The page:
Classic History Books

William J. Claxton - The Mastery of the Air

over. For fully half a minute he flew underneath the monoplane, and then gradually brought it round to
the normal position.

In the afternoon he continued his experiments, but this time at a height of nearly 3000 feet. At this
altitude he was flying quite steadily, when suddenly he assumed a perpendicular position, and made a

dive of about 600 feet. The horrified spectators thought that the gallant aviator had lost control of his

machine and was dashing straight to Earth, but quickly he changed his direction and slowly planed

upwards. Then almost as suddenly he turned a complete somersault. Righting the aeroplane, he rose in a

succession of spiral flights to a height of between 3000 and 3500 feet, and then looped the loop twice in

quick succession.

On coming to earth M. Bleriot heartily congratulated the brave Englishman. Mr. Hucks admitted a little
nervousness before looping the loop; but, as he remarked: "Once I started to go round my nervousness

vanished, and then I knew I was coming out on top. It is all a question of keeping control of your nerves,

and Pegoud deserved all the credit, for he was the first to risk his life in flying head downwards."

Mr. Hucks intended to be the first Englishman to fly upside down in England, but he was forestalled by
one of our youngest airmen, Mr. George Lee Temple. On account of his youth - Mr. Temple was only

twenty-one at the time when he first flew upside-down - he was known as the "baby airman", but there

was probably no more plucky airman in the world.

There were special difficulties which Mr. Temple had to overcome that did not exist in the experiments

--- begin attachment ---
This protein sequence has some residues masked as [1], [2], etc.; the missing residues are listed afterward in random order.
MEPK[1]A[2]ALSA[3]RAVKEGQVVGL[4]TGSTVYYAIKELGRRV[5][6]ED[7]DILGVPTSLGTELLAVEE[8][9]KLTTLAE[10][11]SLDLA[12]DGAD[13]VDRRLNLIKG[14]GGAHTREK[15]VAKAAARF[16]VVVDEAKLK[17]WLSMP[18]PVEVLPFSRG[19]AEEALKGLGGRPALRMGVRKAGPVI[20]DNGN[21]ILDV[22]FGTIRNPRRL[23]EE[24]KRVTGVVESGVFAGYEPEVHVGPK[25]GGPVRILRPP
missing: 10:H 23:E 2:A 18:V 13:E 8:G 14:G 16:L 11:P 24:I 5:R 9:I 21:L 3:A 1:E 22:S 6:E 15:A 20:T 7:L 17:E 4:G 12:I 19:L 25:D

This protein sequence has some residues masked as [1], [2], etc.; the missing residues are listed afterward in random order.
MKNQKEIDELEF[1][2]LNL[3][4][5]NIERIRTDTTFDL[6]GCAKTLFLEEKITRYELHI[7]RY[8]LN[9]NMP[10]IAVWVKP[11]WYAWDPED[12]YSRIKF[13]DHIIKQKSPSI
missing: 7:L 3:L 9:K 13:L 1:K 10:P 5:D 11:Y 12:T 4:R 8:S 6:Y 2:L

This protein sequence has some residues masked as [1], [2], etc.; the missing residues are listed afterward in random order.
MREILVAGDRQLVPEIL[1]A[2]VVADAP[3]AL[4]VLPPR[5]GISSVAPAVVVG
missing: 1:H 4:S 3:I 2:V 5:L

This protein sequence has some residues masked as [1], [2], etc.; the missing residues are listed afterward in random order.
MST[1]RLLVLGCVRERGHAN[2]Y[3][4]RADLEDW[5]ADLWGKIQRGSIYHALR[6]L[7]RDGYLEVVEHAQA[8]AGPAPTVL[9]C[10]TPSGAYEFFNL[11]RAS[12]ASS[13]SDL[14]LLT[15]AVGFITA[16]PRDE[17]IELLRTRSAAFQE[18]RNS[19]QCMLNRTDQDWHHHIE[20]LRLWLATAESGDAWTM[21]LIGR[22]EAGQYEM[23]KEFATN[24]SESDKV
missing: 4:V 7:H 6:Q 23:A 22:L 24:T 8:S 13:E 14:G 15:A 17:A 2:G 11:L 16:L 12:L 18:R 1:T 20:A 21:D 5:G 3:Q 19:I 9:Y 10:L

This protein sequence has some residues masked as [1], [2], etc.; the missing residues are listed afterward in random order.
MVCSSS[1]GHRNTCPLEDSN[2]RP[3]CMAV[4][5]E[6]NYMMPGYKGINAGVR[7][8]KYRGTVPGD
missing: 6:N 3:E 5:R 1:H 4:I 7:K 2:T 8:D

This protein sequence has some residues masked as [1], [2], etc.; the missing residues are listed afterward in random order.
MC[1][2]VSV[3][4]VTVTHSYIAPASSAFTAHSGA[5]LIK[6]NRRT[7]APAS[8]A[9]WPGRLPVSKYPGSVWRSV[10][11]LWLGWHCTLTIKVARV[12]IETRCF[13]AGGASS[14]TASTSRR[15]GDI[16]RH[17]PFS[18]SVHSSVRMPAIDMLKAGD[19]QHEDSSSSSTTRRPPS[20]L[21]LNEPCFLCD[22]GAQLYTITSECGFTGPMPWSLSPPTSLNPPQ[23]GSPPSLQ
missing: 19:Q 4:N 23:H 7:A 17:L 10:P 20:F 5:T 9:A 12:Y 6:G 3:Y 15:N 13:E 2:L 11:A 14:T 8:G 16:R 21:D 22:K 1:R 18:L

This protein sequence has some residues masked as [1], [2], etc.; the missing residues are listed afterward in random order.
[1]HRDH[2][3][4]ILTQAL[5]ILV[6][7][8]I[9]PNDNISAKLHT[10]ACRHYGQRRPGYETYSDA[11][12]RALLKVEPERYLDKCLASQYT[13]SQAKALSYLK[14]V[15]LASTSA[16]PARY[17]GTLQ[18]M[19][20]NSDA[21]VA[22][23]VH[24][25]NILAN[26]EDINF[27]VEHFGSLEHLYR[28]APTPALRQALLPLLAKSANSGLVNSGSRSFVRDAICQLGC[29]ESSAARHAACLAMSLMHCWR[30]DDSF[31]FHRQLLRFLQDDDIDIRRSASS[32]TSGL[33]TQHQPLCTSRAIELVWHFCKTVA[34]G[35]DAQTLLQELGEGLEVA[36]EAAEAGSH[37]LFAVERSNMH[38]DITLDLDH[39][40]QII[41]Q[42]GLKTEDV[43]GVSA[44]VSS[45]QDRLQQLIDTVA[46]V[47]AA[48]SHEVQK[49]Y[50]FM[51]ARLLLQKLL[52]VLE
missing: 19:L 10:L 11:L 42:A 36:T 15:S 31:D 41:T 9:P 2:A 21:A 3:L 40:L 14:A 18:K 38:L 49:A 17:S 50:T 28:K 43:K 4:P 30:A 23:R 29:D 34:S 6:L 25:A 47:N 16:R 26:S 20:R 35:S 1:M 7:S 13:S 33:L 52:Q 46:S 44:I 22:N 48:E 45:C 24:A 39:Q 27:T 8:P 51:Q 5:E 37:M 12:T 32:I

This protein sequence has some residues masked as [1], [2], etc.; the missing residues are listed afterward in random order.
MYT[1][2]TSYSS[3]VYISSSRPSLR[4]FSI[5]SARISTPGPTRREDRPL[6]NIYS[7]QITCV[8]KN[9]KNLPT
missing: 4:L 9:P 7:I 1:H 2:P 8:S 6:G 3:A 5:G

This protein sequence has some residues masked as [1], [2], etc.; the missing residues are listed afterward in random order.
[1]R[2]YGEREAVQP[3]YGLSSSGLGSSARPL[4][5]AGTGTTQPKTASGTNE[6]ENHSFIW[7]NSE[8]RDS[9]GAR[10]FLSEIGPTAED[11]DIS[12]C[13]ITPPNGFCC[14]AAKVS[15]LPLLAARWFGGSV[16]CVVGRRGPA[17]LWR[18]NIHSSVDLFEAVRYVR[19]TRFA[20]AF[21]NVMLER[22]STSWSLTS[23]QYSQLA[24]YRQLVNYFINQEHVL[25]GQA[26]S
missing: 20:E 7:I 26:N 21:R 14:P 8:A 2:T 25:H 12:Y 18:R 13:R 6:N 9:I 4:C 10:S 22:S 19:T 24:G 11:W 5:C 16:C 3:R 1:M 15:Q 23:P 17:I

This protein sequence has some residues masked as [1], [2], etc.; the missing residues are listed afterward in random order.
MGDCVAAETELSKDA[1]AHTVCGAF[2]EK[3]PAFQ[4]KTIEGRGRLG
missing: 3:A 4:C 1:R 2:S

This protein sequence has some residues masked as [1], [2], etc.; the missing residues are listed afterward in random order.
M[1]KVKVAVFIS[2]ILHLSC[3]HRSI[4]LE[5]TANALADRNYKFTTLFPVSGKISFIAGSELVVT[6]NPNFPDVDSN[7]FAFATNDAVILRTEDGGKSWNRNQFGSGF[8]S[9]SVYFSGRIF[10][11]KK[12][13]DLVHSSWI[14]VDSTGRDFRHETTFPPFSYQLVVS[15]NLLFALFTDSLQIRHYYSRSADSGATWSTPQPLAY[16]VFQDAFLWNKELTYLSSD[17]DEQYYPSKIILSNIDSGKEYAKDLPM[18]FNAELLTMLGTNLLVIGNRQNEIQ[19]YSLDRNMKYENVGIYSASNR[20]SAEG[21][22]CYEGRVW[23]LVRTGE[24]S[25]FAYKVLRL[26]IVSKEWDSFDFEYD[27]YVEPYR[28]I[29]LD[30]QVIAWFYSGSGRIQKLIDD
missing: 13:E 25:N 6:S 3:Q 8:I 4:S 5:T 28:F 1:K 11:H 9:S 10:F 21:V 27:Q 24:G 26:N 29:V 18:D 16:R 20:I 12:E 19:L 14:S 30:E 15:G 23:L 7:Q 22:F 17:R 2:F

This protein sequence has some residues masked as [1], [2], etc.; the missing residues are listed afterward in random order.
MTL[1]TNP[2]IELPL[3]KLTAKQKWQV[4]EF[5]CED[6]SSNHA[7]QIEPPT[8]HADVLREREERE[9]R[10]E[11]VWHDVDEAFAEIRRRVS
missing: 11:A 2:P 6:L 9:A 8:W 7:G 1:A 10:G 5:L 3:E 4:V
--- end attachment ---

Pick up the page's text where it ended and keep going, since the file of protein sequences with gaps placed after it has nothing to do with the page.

of M. Pegoud or Mr. Hucks. To start with, his machine - a 50-horse-power Bleriot monoplane - was said

by the makers to be unsuitable for the performance. Then he could get no assistance from the big

aeroplane firms, who sought to dissuade him from his hazardous undertaking. Experienced aviators

wisely shook their heads and told the "baby airman" that he should have more practice before he took

such a risk.

But notwithstanding this lack of encouragement he practised hard for a few days by hanging in an
inverted position. Meanwhile his mechanics were working night and day in strengthening the wings of

the monoplane, and fitting it with a slightly larger elevator.

On 24th November, 1913, he decided to "try his luck" at the London aerodrome. He was harnessed into
his seat, and, bidding his friends farewell, with the words "wish me luck", he went aloft. For nearly half

an hour he climbed upward, and swooped over the aerodrome in wide circles, while his friends far below

were watching every action of his machine.

Suddenly an alarming incident occurred. When about a mile high in the air the machine tipped
downwards and rushed towards Earth at terrific speed. Then the tail of the machine came up, and the

"baby airman" was hanging head downwards.

But at this point the group of airmen standing in the aerodrome were filled with alarm, for it was quite
evident to their experienced eyes that the monoplane was not under proper control. Indeed, it was

actually side-slipping, and a terrible disaster appeared imminent. For hundreds of feet the young pilot,

still hanging head downwards, was crashing to Earth, but when down to about 1200 feet from the ground

the machine gradually came round, and Mr. Temple descended safely to Earth.

The airman afterwards told his friends that for several seconds he could not get the machine to answer
the controls, and for a time he was falling at a speed of 100 miles an hour. In ordinary circumstances he


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